Weekly food bills are skyrocketing, inflation is reaching a generational high, and with rapidly rising energy and petrol prices taking hold, households in Swansea are starting to feel the squeeze.
It has already been a tough winter for the 5600 families in Gower who were hit by the Tories £1000 cut to universal credit. Now they are too preoccupied by scandal and infighting to step in as the cost-of-living crisis engulfs more households.
Ballooning household energy bills have quickly become the most pressing aspect of the cost of living crisis.
Shockingly, In December Citizens Advice recorded a 100% increase in cases where people ran out of money to top up their prepayment meter compared to the same time last year. Now with the energy price cap set to increase in April, bills could soar by £700.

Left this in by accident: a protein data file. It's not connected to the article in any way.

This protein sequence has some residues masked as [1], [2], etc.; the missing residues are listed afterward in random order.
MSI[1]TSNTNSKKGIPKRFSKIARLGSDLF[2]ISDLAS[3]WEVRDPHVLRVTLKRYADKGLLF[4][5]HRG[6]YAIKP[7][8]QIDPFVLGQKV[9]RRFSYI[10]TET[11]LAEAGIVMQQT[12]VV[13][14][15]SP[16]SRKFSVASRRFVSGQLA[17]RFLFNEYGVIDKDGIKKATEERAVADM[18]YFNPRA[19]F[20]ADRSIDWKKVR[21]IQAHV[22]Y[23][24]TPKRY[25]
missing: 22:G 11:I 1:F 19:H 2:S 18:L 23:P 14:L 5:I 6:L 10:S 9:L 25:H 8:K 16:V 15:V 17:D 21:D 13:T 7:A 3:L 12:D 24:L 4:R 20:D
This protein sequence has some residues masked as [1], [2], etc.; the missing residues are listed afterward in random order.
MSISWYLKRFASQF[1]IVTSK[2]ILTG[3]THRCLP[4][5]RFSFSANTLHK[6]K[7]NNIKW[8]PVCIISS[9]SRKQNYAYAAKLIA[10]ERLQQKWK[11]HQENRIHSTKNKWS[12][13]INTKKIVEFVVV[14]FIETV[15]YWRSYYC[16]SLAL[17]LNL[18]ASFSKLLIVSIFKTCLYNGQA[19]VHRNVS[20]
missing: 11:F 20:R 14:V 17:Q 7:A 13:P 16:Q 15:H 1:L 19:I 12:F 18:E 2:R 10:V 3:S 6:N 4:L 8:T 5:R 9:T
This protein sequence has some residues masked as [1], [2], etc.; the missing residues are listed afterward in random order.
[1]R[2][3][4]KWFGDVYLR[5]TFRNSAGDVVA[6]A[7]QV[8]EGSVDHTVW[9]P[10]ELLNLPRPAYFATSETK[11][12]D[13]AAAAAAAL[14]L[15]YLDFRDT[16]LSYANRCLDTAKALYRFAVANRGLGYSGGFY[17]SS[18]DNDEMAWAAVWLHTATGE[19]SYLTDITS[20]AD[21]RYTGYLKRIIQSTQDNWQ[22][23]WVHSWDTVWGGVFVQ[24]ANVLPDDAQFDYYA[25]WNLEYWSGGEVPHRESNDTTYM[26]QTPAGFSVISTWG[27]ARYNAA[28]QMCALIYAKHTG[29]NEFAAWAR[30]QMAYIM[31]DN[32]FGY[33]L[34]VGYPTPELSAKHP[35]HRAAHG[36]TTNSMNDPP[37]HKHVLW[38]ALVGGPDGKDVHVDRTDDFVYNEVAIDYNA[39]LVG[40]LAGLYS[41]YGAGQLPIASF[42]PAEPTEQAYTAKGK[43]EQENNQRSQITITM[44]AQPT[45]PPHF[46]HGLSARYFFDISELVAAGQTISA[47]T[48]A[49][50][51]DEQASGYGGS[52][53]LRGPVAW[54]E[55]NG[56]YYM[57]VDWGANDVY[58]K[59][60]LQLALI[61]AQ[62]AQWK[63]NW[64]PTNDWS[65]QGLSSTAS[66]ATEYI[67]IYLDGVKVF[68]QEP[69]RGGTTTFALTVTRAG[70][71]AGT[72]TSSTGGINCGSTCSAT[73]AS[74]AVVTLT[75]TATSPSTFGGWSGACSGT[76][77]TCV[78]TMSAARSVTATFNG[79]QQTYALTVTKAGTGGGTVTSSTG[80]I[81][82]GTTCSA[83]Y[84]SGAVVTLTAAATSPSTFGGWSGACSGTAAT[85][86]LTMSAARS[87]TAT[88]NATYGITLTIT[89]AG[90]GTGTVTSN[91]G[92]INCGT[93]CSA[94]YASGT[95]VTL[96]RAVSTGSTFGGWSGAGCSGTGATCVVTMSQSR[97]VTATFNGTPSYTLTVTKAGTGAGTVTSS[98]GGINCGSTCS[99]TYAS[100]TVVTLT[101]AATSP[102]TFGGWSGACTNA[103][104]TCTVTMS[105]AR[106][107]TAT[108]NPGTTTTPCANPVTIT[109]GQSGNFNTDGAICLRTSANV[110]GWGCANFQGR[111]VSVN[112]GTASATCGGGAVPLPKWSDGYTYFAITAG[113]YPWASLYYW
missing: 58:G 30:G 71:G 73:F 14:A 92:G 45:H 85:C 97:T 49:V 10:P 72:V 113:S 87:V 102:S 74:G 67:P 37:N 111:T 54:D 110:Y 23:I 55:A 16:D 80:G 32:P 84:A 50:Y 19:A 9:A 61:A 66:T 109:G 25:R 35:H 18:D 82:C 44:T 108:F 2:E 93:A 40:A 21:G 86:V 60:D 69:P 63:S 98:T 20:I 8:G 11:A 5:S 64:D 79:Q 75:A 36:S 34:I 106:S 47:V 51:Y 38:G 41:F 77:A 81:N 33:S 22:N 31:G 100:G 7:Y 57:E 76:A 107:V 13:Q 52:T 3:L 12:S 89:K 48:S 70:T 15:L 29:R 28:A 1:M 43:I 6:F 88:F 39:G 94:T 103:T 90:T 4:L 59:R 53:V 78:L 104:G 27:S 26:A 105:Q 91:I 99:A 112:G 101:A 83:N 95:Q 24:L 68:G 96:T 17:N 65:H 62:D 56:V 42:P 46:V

Analysis from the Joseph Rowntree Foundation has found that this means households on low incomes will be spending on average 18% of their income after housing costs on energy bills. This would have a devastating impact, pulling around two million people into fuel poverty overnight.
This is clearly unsustainable, and something must be done to relieve the pressure on struggling households.
In January Labour proposed a cut to VAT on energy bills which could’ve saved families hundreds of pounds a year, but the Tories voted it down despite Boris Johnson promising to do so three times during and after the Brexit referendum campaign.
We could be providing targeted support to low-income households that puts money in the pockets of those most in need or spread the cost of supplier failures over 2-3 years.
Yet amidst this crisis the Tories are nowhere to be seen.
Working families deserve security, prosperity, and respect, but they aren’t getting it from the Tories.
If the UK Conservative Government is not interested in taking care of the people’s priorities, they should call an election and make way for a government who will.